Alabama ‘witch’ faces Florida charge in missing mom case a day after federal charges are dropped


Self-proclaimed Alabama ‘witch’ who was the last person to be seen with a missing Georgia mom who was selling him her pick-up truck is charged with child neglect for abandoning her son

  • Shannon Ryan, a self-described ‘witch’ is a suspect in the disappearance of Leila Cavett, who went missing in Florida last July
  • Her son, two years old at the time, was wandering alone about 12 miles from where Cavett was last seen
  • Ryan was facing federal kidnapping charges related to the boy, but those were dropped Thursday
  • The same day, he was charged with a felony charge of child neglect without great bodily harm in Florida, and is currently in Broward County Main Jail 

A self-described ‘witch’ from Alabama who was suspected of being involved in the disappearance of a Georgia mother has had kidnapping charges related to her son dropped without explanation by a federal judge.

But Shannon Demar Ryan, 40, was immediately re-arrested on Florida state charges. 

Ryan was the last person to be seen with Leila Cavett, 21, before she vanished nearly nine months ago.

She traveled from Georgia to Florida to sell Ryan her pickup truck, met him at a gas station in Hollywood, Florida on July 25, 2020 and headed to the beach in Ryan’s gold Lexus, according to the federal complaint. She has not been seen since. 

The next morning, her son was found about 12 miles away wandering around a Miramar apartment building, according to court documents.   

Ryan was facing federal kidnapping charges related to the boy, but those were dropped Thursday.

He now faces a Florida state felony charge of child neglect without great bodily harm connected to Cavett’s son. 

He appeared in court via Zoom Thursday morning for arraignment. 

Self-described ‘witch’ Shannon Ryan is a suspect in the ongoing disappearance of Leila Cavett. Federal charges against him were dropped, but he now faces a state charge in Florida. 

Nine months have passed since Leila Cavett, 21 at the time, went missing. Her son was found the morning after she was last seen.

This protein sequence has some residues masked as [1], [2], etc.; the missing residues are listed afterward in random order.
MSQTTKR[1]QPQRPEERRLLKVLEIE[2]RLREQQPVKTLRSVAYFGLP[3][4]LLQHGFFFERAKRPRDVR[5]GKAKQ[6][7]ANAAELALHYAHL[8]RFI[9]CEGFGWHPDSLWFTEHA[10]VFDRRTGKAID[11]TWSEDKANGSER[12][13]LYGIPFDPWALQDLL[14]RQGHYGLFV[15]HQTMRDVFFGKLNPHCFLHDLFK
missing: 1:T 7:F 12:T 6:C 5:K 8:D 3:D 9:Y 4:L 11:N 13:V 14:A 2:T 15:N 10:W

Nine months have passed since Leila Cavett, 21 at the time, went missing. Her son was found the morning after she was last seen. 

After Cavett’s disappearance, Ryan taunted law enforcement on social media, where he has a dedicated following for being a ‘witch doctor,’ a Florida prosecutor said during Thursday’s arraignment. 

Before his arrest, Ryan continuously posted on Facebook pages ‘Shannon Ryan’ and ‘Magnetic Kundalini,’ the latter of which is devoted to ‘Witchcraft, Knowledge of Self, Kemetic Kundalini & Chakra meditation, Kemetic Science, Health, wellness, fitness, mentorship,’ the Miami Herald reported. 

Among his many posts was a 51-minute video from Aug. 9, 2020, in which he describes his relationship with Cavett from their first meeting in 2019 through her disappearance.

 It wasn’t long after that he was arrested by federal agents and charged with lying to authorities and later kidnapping the boy, but those charges were dropped without explanation. 

The dismissal was signed by federal court Judge Lurana Snow. DailyMail.com has contacted the judge for comment. 

A spokesperson for the Broward County State Attorney’s Office declined to comment when asked if more charges could be added, only saying, ‘The case is ongoing.’

Broward County was the location of the last major search for Cavett. 

Last October, FBI agents scoured a county landfill after receiving a tip, but their efforts proved fruitless. 

Shannon Ryan taunted law enforcement on social media after Cavett's disappearance.

Shannon Ryan taunted law enforcement on social media after Cavett’s disappearance. 

A Broward County, Florida, landfill was the site of a massive FBI search for Cavett last October.

A Broward County, Florida, landfill was the site of a massive FBI search for Cavett last October. 

Cavett traveled from Georgia to Florida to sell Ryan her pickup truck (pictured)

Cavett traveled from Georgia to Florida to sell Ryan her pickup truck (pictured)

Last year, Cavett’s family told Sun South Florida Sun Sentinel that they fear she’s dead. 

‘I don’t want my daughter to be dead,’ Kirby told the South Florida Sun Sentinel. ‘But I cannot live the rest of my life in denial either.’    

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